Status Report

NASA ISS On-Orbit Status 19 June 2008

By SpaceRef Editor
June 19, 2008
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NASA ISS On-Orbit Status 19 June 2008

All ISS systems continue to function nominally, except those noted previously or below.

Small sleep cycle shift:  The crew goes to sleep half an hour earlier tonight for a 30-min earlier wakeup tomorrow morning in support of the Orlan training exercise, enabling suit telemetry over RGS (Russian Groundsites).

Volkov & Kononenko completed the two-hour Part 2 of their second onboard “Profilaktika” (MBI-8, “Countermeasures”) series of preventive health maintenance fitness testing on the treadmill, assisting each other in turn. [Today’s fitness test was performed on the TVIS in unmotorized (idle) mode, with free choice of speeds within the range permitted. The test investigates the action mechanism and efficiency of various countermeasures (currently VELO and TVIS) aimed at preventing locomotor system disorders in weightlessness. The test differs from the normal TVIS session by the use of the TEEM-100 gas analyzer (via a mask equipped with a pneumotachometer sensor), measurement of blood lactate level and subjective evaluation of physical exertion levels during the test. The lactate blood samples were taken twice at the end of the session, using the ACCUSPORT analyzer and REFLOTRON-4 accessories. Results were entered on a log sheet. TEEM and ECG (electrocardiograph) data were transferred to the RSE-Med laptop, also on a tape cassette (Cardiocassette-2000), and prepared for later downlink via Regul-Packet comm.]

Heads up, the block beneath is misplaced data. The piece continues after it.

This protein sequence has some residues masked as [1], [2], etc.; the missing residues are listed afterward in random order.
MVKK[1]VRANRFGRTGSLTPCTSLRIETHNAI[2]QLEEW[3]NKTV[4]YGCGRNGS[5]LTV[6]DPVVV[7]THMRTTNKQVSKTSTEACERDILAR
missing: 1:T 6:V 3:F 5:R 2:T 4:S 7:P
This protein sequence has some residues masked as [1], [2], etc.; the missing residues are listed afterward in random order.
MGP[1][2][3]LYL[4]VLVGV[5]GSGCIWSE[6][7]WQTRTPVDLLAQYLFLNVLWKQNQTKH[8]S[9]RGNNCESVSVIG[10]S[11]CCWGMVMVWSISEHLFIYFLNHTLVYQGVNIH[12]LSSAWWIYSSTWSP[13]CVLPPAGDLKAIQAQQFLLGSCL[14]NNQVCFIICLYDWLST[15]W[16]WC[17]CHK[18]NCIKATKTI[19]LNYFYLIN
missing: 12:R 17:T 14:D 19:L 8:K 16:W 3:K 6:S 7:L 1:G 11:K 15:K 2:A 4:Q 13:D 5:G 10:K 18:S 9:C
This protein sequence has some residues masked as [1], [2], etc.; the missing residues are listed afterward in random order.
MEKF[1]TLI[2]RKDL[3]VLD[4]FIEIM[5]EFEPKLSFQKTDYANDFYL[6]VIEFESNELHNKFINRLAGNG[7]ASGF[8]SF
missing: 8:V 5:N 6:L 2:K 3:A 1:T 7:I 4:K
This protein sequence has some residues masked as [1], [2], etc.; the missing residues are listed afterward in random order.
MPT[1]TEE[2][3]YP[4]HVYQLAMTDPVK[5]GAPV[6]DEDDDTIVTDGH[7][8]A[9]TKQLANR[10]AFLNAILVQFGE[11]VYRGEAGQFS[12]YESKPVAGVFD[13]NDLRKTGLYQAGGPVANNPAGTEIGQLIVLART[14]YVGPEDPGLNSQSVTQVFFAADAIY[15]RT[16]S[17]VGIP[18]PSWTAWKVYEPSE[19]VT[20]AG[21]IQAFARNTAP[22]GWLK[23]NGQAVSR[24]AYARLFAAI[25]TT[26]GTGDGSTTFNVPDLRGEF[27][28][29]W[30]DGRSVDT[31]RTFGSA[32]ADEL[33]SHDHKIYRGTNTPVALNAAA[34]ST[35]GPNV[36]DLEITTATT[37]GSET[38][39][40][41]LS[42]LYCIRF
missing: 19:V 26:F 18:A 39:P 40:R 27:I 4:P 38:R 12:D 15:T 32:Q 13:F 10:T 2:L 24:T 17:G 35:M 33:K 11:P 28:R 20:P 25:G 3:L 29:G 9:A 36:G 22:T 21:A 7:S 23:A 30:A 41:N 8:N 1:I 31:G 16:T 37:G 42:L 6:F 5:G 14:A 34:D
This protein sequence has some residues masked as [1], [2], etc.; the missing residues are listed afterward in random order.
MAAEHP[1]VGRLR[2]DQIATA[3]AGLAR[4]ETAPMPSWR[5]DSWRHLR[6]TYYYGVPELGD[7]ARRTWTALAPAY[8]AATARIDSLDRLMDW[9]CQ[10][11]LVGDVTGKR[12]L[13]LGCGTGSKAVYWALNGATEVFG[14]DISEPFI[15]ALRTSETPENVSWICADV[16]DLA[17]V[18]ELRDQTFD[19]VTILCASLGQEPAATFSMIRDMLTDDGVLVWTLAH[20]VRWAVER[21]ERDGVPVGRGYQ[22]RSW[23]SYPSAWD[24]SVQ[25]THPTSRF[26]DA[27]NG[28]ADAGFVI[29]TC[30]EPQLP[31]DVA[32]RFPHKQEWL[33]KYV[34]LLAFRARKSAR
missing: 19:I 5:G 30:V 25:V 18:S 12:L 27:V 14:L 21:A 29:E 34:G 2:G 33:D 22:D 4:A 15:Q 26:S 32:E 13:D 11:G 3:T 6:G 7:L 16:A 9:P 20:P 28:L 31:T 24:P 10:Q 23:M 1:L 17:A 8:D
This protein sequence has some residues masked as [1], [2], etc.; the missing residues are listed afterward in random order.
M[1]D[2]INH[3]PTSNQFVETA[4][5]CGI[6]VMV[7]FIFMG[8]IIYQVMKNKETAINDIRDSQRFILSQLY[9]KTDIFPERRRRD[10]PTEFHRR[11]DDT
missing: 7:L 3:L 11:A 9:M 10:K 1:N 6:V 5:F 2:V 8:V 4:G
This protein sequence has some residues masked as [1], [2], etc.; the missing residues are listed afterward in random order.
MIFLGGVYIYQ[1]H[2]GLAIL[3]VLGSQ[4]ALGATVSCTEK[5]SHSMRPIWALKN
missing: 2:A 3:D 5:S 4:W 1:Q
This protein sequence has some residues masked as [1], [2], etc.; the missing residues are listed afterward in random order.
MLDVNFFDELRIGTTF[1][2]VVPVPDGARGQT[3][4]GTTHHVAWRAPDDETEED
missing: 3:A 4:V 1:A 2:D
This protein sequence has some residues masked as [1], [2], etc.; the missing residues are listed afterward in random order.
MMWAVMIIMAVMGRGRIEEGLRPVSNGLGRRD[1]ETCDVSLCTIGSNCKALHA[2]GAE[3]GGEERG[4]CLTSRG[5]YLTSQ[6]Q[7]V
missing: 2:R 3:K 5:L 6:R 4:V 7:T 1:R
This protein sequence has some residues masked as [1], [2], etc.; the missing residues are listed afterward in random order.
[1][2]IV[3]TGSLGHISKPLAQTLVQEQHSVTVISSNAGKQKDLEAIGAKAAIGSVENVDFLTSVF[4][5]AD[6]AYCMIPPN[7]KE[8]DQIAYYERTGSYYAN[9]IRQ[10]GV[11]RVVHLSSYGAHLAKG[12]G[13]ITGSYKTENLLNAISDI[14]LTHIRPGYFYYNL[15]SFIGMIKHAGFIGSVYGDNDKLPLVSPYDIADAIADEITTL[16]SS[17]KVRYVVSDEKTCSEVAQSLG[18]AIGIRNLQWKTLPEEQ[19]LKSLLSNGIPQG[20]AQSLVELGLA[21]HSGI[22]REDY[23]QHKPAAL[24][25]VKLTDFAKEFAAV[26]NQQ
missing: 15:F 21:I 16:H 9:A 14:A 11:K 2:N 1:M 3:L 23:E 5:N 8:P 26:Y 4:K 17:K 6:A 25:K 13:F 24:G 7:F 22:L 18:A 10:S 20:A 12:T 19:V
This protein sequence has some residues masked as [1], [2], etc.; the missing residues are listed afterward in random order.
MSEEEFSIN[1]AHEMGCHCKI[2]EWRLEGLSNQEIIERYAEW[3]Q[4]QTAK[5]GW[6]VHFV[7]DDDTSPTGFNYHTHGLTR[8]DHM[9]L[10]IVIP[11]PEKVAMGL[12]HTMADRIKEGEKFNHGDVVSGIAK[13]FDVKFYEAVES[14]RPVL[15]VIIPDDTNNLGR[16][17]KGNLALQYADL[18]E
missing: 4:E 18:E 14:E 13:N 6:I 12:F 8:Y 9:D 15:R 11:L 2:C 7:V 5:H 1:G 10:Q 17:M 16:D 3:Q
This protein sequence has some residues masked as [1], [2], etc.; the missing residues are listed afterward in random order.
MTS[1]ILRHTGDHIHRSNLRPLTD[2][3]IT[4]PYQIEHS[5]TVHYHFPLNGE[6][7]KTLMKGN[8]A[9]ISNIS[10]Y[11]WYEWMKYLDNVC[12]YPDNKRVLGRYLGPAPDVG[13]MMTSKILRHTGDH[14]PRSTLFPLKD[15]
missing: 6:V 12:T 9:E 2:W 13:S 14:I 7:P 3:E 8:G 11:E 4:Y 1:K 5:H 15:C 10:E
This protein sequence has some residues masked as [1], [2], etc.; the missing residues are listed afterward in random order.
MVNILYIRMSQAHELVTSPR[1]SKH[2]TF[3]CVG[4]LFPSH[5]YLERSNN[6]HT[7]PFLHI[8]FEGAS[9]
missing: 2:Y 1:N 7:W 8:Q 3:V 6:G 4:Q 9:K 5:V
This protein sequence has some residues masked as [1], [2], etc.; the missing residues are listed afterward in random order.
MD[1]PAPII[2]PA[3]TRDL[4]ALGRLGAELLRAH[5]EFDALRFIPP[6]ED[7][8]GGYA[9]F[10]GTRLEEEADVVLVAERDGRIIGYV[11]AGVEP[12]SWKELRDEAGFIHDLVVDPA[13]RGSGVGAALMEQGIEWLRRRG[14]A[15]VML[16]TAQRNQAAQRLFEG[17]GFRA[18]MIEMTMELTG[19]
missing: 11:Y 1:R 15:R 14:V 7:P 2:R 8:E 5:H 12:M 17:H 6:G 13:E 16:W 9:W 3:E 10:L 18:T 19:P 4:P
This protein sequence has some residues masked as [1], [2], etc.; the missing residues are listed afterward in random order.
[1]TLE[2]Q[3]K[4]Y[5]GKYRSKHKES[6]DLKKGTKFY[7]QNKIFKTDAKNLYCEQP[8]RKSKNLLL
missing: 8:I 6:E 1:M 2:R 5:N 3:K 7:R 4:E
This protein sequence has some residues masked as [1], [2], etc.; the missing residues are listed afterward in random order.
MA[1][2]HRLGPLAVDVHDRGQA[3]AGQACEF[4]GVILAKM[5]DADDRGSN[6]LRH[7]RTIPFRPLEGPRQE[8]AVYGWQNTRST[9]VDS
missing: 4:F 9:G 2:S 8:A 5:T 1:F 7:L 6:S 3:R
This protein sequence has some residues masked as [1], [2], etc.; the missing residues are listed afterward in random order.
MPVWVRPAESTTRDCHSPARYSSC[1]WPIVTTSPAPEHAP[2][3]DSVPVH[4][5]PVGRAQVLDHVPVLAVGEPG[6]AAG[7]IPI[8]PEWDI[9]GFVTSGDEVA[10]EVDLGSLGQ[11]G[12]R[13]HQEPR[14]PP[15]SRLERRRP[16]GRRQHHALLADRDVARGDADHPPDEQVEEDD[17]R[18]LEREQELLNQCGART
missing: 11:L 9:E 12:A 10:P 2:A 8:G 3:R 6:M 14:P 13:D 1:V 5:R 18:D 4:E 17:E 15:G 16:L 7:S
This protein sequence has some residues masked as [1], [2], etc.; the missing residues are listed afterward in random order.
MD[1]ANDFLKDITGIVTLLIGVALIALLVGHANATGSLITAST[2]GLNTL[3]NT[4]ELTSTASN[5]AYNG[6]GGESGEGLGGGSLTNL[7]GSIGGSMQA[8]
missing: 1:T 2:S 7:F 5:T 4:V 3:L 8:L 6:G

Sergey & Oleg also underwent their second periodic (generally monthly) health test with the cardiological experiment PZEh MO-1 (“Study of the Bioelectric Activity of the Heart at Rest”) on the TVIS (Treadmill with Vibration Isolation System). [During the 40-min. test, the crewmembers tagged up with ground specialists on an RGS (Russian ground site) pass on DO3 (~5:13am EDT) via VHF and downlinked data from the Gamma-1M ECG (electrocardiograph) for about 5-6 minutes.]

The CDR performed the periodic service of the active Russian BMP (Harmful Impurities Removal System) by starting the "bake-out" cycle to vacuum on absorbent bed #1 of the regenerable dual-channel filtration system. The regen process will be terminated before sleeptime, at ~4:20pm EDT. Regeneration of bed #2 follows tomorrow. [Regeneration of each of the two cartridges takes about 12 hours and is conducted only during crew awake periods. The BMP’s regeneration cycle is normally done every 20 days, currently more frequently (last time: 6/13-14).]